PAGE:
Inequality: The price of austerity
It’s now official, after the mild economic recovery failed to gain any traction in 2011 when the economy grew by a paltry 0.8%, Britain is now back in recession. Actually, we’re in the first ‘double-dip’ recession since the economic turmoil of 1975. ‘Double dip’ of course is where the economy goes back into a recession before it has had a chance to recover its previous high of economic output.
As a result, Even the IMF has now urged George Osborne to start preparing an emergency package of spending increases to deliver growth and boost demand as it called for further interest rate cuts and more electronic money creation from the Bank of England to lift Britain out of its double-dip recession.
The government’s economic policy of pay austerity for the public sector – the pay freeze followed by the pay cap of 1% – is also not working. As a new PCS pamphlet shows, the price we are having to pay is growing inequality. Exorbitant energy bills, increased travel costs, benefit and tax credit cuts, VAT increases and falling wages have resulted in high levels of personal debt, just to make ends meet. It has also, as the IMF recognised, led to weak consumer spending, sluggish demand, and an under- performing economy. Without increasing wages, we are not able to arrest this downward spiral.
The widening wages gap has been worsened by cuts in benefits and tax credits as low incomes fail to keep pace with the rise in earnings. With the obscene income differential between the top earners and the rest, PCS show in their new booklet Inequality: The price of austerity that we urgently need to increase pay for the 99% as Britain is creating a profound and damaging economic segregation.
It’s worth noting that thirty years ago the UK was one of the most equal countries in the western world. Today, as we know, the UK is a very unequal country, and this inequality is the result of a major shift in income distribution over the last three decades. Over the last thirty years an increasing share of national income has gone to bankers and business executives. The diminishing share of GDP going to workers has led even the IMF Managing Director to acknowledge the need for strong trade unions and policies that increase the share of national income going to workers.
The global lesson lends credence to the economic theory that raising pay works and austerity doesn’t. In Greece, after a decade of public spending cuts, massive privatisation programmes and deregulation, the country is near bankruptcy. More austerity imposed on top of what has happened in the past few years means it is almost certain that the ‘Greek rescue’ will fail. Austerity in Spain also hasn’t worked. Spain has entered a double dip recession throwing the spotlight on the dire state of the whole Spanish economy. The unemployment rate has hit a new record high of 25%, its property bubble has burst, and its banks need a €120bn bailout.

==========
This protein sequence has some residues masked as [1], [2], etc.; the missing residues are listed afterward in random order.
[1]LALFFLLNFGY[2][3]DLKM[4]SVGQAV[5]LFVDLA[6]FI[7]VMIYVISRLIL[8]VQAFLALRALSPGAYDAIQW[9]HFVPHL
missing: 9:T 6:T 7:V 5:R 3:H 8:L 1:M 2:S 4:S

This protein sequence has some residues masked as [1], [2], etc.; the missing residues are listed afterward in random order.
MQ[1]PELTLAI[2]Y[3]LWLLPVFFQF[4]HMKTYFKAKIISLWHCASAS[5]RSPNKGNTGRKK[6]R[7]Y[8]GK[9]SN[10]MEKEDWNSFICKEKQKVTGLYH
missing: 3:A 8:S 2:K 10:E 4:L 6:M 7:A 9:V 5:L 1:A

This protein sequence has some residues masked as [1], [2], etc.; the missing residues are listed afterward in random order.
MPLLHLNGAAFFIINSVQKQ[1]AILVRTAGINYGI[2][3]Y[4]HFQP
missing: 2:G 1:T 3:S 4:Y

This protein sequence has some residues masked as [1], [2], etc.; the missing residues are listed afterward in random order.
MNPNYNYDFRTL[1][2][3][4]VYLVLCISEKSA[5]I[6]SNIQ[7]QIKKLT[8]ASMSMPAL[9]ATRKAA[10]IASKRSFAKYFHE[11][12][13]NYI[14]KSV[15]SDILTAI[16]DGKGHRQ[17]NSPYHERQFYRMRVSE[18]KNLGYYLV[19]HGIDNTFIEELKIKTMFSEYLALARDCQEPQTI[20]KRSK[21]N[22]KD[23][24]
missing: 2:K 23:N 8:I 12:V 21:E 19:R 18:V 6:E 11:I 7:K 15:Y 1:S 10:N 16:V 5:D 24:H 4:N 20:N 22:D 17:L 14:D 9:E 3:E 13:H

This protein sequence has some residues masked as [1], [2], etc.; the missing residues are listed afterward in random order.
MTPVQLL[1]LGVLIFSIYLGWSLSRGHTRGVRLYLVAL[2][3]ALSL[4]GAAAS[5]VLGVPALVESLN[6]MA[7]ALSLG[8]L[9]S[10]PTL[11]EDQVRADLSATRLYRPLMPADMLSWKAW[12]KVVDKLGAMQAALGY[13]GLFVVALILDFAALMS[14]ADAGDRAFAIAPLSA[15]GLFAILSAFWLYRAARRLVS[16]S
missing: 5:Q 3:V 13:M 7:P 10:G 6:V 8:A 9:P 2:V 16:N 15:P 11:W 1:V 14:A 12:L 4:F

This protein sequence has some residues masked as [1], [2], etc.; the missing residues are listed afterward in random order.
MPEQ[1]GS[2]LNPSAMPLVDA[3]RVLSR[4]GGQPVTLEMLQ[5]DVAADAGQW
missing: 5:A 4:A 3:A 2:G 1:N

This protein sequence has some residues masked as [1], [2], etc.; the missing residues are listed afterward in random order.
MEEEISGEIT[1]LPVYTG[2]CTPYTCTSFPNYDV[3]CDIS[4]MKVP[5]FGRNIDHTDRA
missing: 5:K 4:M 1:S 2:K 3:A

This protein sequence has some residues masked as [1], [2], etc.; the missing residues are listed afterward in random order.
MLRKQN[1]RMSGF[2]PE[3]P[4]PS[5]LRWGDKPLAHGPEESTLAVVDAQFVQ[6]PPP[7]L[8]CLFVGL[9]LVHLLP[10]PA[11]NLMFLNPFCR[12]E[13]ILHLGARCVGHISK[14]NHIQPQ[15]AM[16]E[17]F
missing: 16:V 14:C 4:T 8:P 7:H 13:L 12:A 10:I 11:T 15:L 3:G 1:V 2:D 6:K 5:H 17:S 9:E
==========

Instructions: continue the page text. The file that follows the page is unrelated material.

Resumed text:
In the UK, it’s now clear the cuts policy is not a matter of economic necessity but of political choice. There are alternatives and better decisions about stimulating economic activity could be taken, especially including raising wages to enable the economy to grow and overcome the deficit over a period of time. Plenty examples exist in Latin America involving measures to encourage growth and building alternatives to austerity. For example, Argentina has experienced one of the longest periods of economic growth in the country’s history. By rejecting ‘conventional’ economic wisdom, the Kirchner administration in Argentina has been able to grow the economy and create jobs by increasing demand. The latest US data also shows that growth through public expenditure is ongoing and the unemployment rate is starting to fall.
Moreover, the global economic crisis and fiscal aftershocks demonstrate the damage that can be done by groups of politicians too closely tied to a financial sector which has its own reactionary agenda. This is why PCS are part of a growing coalition that argues for an alternative to austerity.
The coalition government and much of the media have used the economic crisis, the national deficit and decisions to cut public expenditure as a means to shrinking the state. They have turned a global financial crisis caused by corporate and personal greed into an ideological attack on public services, pay and pensions.
Over the coming months we need to win across all sectors to the economic arguments for fair pay, quality jobs, growth and redistribution as a means of creating a more cohesive, inclusive economy.